Once upon a time in a world that has vanished, we dressed to look good. To other people. Remember “other people”? You know. Company for dinner? Visitors for the weekend? Hanging out in the afternoon with friends? How about a friendly conversation with a complete stranger?

Yes, those things used to happen, but no more. These days, we live inside unless it stops raining, in which case we may ramble all the way to the garden! Today I went outside on the back deck. It was warm, sunny, and lovely. Of course, the temperature is dropping tonight and it will rain tomorrow and most of next week, but we had one beautiful Saturday.

Meanwhile, a package came in today. Two packages. One included a rain jacket I ordered when it was on a one day 75% off sale (it’s back up to more money than I would ever spend). A nice bulky red sweater and because it was a two for one sale, a nice-looking pair of pajama pants.

In fact, I think pajamas and all things associated with it are the new dress garb. You can see it on television every night on Colbert’s show. Everyone is wearing pajamas. Some people are actually wearing bathrobes. The really elegantly dressed are wearing a tee shirt. I assume they are also wearing jeans or some kind of pants, but you can’t tell. I’m betting sweat pants … or pajama pants.

I was very excited about my new pajama pants. I still get dressed when I get up, though I am not sure exactly why. Garry is wearing pajama pants, but if it’s too cold for them, sweat pants. And a sweatshirt. Sometimes two sweatshirts. It gets cold in this house. I actually feel all dressed up in my new pants, worn with an almost-matching tunic. I’m ready for Lockdown high-life.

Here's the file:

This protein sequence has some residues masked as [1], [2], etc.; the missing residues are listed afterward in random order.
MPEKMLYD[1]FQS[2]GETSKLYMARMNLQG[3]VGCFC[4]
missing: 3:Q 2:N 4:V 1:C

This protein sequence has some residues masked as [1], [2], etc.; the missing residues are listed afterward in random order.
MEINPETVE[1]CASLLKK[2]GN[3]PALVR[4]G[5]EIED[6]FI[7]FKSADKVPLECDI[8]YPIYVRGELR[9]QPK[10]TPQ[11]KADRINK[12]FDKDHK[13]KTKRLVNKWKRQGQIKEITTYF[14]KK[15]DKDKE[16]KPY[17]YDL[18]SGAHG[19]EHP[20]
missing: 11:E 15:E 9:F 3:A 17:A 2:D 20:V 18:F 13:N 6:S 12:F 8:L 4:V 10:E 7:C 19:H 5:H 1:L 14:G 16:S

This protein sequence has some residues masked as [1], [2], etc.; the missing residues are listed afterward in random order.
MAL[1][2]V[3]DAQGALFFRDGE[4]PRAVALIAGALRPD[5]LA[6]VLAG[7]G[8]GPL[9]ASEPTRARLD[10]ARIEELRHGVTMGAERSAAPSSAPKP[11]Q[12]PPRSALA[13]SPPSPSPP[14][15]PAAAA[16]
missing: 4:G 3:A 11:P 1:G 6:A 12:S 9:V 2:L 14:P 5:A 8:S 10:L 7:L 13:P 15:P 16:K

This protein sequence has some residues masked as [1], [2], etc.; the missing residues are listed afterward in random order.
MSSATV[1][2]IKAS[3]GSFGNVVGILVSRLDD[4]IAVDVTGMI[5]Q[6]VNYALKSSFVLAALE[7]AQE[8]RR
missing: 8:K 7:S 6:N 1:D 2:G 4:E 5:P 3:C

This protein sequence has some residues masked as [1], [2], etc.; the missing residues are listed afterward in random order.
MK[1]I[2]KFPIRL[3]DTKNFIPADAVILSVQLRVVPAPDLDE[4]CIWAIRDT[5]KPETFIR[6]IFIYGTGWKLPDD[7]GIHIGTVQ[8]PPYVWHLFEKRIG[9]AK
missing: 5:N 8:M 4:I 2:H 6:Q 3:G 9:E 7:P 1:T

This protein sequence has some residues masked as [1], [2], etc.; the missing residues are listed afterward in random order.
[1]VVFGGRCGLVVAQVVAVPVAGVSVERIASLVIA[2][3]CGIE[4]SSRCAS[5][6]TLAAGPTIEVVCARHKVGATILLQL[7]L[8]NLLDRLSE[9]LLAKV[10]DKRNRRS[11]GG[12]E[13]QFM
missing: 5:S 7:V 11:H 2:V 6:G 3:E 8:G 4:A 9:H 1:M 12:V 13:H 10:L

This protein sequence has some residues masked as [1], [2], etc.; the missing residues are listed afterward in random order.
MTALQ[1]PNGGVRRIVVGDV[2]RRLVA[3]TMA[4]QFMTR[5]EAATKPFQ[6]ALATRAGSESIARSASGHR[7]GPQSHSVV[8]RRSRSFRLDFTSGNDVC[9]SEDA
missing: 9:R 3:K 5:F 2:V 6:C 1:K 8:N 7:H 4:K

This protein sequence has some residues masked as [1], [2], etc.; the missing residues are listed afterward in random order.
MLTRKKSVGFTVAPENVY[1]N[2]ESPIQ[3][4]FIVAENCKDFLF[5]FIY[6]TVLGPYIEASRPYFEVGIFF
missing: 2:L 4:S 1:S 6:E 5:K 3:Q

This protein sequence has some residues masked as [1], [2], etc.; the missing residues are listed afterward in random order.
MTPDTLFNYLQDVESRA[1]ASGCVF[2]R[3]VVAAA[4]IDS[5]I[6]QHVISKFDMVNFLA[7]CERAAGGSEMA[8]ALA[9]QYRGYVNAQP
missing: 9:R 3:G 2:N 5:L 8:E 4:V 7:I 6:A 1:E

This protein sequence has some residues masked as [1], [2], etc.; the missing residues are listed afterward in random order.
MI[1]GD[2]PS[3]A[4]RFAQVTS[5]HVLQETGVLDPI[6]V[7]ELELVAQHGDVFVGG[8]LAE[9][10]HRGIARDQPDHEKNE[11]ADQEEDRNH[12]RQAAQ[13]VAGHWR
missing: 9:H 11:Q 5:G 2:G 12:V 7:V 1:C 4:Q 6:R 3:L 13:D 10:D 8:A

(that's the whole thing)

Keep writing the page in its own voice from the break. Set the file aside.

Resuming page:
Is anyone really getting dressed anymore? I did buy some attractive spring clothing on the theory that we might have spring. If not that, maybe summer? Or fall?


No, You Don’t, by Rich Paschall

In his early adult life, George was a rather active young man.  He kept a moderate social schedule.  He met with friends, did a little volunteer work, and even joined a bowling team for a few years.  As the years wore on, George became less active, saw less of his friends, and was mostly invisible to the neighborhood.

As he passed fifty years of age, he kept to himself and seldom visited friends and family.  There was little family left actually, and the cousins seemed to have forgotten about old George.  This is not to say that George was totally inactive, for that was not the case at all.  He did a lot of maintenance on the old house.  He spent plenty of time doing gardening in the spring and summer.  He even tried to learn a new language online.

He signed up for a language site that had a social component.  On the site, you could help someone learn your language and someone else could help you learn theirs.  The site gave learners the opportunity to ask others for a chat in the language they were learning.  Since this was all anonymous, you could decline to chat.

George was not bold enough to ask anyone to chat with him live, but others contacted him when they saw an English speaker on-line and he would always accept.  Some visitors came and went quickly but a few became friends as George explained life in his city and heard about theirs.  It was all very exciting for the older, single gentleman to be talking with young people around the world.  George had a friend in France, Egypt, Russia, and Brazil.  He also had a friend in another South American country who liked George a lot.

In South America

In South America

Soon George and Jonathon were friends on Facebook and talking on Messenger and Skype.  They chatted about their countries, cities, jobs.  After a while, they were talking every day, even if only briefly.  Both loved the attention they were getting from the other.